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I think you're right that the poison runs deep. It's a huge job trying to imagine countering it. One thing kcurie suggests, though, that it may be useful to underline -- he says we need two narratives, one situated in the enemy's symbolic world, to attack it and break it down, the other in ours, our own myth. (brunoken picks this up and elaborates on it in his comment, too).

kcurie suggests turning their narrative round: this economy isn't working, for example. And there, your list of suggestions fits in perfectly.

OTOH, there's a base of people who will warm to redefinitions of wealth and value and who will support a line like "we are as rich as the poorest among us" -- and that base is currently flagging and needs energising.

In other words, we need to attack the enemy's myths and influence potential "swing voters"; but we also need to encourage and enable our own base with reformulations of our own myths.

by afew (afew(a in a circle)eurotrib_dot_com) on Thu Apr 13th, 2006 at 03:14:46 PM EST
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You have a general tendency to say the things I think better than myself. And in a shorter and more direct way.

This is exactly what we need to do.

A pleasure

I therefore claim to show, not how men think in myths, but how myths operate in men's minds without their being aware of the fact. Levi-Strauss, Claude

by kcurie on Thu Apr 13th, 2006 at 05:54:31 PM EST
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Another conventional wisdom belief we have to get rid of is that there is one best way : of writing things, of taking actions.
It depends on the medium and on the target. You have to be snappy on a TV show. You have to make things sound simple when addressing the man on the street.
Only dropping a few ideas here, and my contribution will go no further, for reasons well familiar to those directly concerned.

As Migeru rightly pointed out to me when I was still an idealist on certain things, this is not a democracy round here. And I do not believe in the concept of benevolent dictator.

When through hell, just keep going. W. Churchill
by Agnes a Paris on Fri Apr 14th, 2006 at 09:30:23 AM EST
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Agnès, does this thread look like the work of a dictator, even benevolent?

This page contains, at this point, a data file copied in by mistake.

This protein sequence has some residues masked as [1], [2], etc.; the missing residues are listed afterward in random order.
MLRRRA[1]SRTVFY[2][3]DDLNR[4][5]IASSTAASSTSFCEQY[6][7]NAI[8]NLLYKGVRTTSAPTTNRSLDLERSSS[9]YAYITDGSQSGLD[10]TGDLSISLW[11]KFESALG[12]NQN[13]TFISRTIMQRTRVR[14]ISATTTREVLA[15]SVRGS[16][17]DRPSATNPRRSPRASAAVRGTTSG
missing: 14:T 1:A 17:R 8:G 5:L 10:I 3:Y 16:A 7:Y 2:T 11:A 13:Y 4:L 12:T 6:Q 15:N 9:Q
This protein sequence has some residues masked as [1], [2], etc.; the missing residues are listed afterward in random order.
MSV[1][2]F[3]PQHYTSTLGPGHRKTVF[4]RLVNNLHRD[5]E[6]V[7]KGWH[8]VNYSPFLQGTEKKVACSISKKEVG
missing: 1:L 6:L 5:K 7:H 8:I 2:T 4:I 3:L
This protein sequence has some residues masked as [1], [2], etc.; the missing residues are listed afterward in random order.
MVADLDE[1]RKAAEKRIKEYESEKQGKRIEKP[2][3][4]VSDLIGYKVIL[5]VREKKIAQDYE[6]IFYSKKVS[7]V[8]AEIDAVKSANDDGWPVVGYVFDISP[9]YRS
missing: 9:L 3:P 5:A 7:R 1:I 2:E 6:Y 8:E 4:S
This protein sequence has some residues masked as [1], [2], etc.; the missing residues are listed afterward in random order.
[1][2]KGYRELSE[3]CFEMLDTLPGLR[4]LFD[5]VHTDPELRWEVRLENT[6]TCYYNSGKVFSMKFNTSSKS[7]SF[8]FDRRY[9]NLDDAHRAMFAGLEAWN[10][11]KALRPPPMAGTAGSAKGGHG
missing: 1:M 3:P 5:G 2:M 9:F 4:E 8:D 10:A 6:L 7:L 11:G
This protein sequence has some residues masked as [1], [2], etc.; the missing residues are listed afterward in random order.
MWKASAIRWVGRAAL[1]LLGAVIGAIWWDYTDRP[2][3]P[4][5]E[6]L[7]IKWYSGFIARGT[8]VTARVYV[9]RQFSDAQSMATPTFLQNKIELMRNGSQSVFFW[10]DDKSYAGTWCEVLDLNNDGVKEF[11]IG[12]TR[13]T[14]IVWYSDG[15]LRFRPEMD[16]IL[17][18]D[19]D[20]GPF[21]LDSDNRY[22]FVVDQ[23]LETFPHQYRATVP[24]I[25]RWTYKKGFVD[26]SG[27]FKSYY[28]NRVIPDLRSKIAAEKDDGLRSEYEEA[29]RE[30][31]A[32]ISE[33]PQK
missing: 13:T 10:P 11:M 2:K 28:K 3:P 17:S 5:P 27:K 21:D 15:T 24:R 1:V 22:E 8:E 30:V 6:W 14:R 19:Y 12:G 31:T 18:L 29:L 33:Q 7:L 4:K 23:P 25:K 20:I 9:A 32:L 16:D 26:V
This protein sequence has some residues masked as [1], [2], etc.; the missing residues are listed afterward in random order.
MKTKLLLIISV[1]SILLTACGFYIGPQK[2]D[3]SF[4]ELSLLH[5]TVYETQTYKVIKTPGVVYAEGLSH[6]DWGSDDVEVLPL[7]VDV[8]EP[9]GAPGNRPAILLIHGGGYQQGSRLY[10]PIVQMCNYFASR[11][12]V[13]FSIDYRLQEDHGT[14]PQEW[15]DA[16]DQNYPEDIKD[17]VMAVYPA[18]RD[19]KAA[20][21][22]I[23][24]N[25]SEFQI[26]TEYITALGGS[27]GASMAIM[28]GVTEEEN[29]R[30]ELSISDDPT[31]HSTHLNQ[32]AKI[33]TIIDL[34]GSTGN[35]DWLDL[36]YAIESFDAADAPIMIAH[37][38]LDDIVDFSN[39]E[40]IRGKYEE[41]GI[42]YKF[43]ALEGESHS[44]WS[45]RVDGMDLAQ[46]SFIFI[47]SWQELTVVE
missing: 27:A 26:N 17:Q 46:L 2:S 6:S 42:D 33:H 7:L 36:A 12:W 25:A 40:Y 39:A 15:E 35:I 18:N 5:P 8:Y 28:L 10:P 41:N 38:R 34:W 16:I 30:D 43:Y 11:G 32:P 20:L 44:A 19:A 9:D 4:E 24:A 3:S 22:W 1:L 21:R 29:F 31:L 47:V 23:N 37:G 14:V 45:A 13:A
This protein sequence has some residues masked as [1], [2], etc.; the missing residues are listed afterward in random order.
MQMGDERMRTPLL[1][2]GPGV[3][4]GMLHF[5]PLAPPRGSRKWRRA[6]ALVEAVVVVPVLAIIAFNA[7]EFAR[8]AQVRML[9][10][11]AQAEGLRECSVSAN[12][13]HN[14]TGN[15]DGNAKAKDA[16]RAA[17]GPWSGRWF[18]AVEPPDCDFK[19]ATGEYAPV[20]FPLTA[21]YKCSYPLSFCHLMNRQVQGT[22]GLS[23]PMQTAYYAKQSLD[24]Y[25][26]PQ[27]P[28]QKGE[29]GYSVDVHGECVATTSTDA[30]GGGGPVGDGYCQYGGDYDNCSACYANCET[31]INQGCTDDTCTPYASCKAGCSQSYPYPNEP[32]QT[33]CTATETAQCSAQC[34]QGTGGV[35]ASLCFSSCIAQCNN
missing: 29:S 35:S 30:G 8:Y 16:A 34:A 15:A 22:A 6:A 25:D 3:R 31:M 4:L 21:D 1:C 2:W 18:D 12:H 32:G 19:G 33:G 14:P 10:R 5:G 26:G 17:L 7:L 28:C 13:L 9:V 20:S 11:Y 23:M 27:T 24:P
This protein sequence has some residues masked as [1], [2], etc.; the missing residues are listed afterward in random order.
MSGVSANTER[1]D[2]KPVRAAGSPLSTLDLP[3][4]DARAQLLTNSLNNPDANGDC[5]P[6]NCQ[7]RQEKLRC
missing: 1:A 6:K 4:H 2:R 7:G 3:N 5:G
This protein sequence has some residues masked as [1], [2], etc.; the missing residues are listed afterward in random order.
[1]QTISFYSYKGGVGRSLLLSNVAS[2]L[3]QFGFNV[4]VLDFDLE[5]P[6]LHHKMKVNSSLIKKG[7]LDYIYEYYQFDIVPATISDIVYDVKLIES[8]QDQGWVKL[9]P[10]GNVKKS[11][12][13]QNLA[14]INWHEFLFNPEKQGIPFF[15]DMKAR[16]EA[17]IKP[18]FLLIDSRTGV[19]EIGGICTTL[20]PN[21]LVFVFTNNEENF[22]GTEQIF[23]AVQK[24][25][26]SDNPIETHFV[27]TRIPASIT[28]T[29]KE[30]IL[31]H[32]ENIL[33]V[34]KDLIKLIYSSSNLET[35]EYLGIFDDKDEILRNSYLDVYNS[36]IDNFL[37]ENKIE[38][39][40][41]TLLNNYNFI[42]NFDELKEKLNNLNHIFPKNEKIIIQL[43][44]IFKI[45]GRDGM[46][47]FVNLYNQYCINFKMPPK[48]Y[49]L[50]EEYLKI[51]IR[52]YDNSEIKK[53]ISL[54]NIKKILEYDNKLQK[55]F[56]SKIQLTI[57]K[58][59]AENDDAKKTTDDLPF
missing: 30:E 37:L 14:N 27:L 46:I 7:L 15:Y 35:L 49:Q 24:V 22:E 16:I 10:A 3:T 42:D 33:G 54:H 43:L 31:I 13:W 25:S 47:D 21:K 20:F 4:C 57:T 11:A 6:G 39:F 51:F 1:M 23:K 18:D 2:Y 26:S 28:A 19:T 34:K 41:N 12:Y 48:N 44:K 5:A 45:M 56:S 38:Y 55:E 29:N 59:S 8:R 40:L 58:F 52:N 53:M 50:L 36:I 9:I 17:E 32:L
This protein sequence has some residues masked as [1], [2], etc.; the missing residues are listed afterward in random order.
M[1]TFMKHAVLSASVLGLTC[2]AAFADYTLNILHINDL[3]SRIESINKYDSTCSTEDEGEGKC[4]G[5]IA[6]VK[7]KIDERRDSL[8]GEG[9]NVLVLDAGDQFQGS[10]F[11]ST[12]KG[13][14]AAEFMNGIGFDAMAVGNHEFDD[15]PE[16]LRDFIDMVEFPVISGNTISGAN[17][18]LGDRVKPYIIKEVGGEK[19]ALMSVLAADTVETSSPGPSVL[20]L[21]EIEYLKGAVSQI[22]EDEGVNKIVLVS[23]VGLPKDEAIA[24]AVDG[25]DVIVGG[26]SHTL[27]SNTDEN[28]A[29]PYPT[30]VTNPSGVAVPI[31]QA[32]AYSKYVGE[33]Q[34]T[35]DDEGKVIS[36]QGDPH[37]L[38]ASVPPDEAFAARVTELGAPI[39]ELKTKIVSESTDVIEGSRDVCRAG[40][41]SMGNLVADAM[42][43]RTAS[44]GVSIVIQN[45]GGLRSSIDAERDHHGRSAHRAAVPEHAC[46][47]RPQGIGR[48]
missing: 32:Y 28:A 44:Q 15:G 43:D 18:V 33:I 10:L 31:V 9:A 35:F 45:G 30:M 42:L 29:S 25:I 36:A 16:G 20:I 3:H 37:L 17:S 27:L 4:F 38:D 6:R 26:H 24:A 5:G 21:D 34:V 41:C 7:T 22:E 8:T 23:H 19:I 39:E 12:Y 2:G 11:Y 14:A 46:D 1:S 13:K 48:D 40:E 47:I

We're all thinking out loud, putting a lot of effort into this thing, and it's a real collective endeavor. And it's not like we're looking for "one best way" of anything, so I don't understand what your point is.

You're free to think it's pointless. We'll keep chugging along, and hopefully bring out soething worthwhile.

In the long run, we're all dead. John Maynard Keynes

by Jerome a Paris (etg@eurotrib.com) on Fri Apr 14th, 2006 at 03:10:49 PM EST
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I agree about the two pronged attack. But I might be a bit more radical about what the liberal message should be.

I think if you try to map social justice into traditional economic terms, you're perpetuating the same framing that the right uses. You're also trying to wrest control of it from them. That's a very difficult thing to do.

If you want to get really ambitious about this, a new mythology has to replace economic mythology completely, all the way down.

Economics is only tangentially reality-based. It's a measure of belief in an abstraction called 'value' which is entirely subjective, and sometimes looks very much like it might as well be faith-based.

The problem of how to distribute resources and manage and develop assets isn't unreal at all. But the way it's done today measures the wrong things for the wrong reasons, and then draws the wrong conclusions.

Reality-based economics would have to balance real resource shortages with an explicit concern for long-term husbandry and world-wide humanitarian welfare.

This is the polar opposite of today's economics, which is based on implicit assumptions that benefit the oligarchs and monopolies at the expense of everyone else. It's not just about numbers, it's about using a discourse to evangelise a value system. By agreeing with the discourse people are herded towards the implied values.

So a replacement has to do the same, but for benign reasons. It has to be built on different implicit values that can be reduced to simple and manageable concepts that are equivalent to today's 'growth' and 'unemployment' and 'productivity.' The reason these are memorable is because they can be propagated as sound-bites that appear simple and self-evidently important.

In fact they're complicated, and not self-evident or easy to understand at all. But that isn't how they appear. And that's why a slogan isn't going to work as a replacement for them. Because you can always argue with a slogan. But - so we're told over and over - you can't argue with 'economic realities.'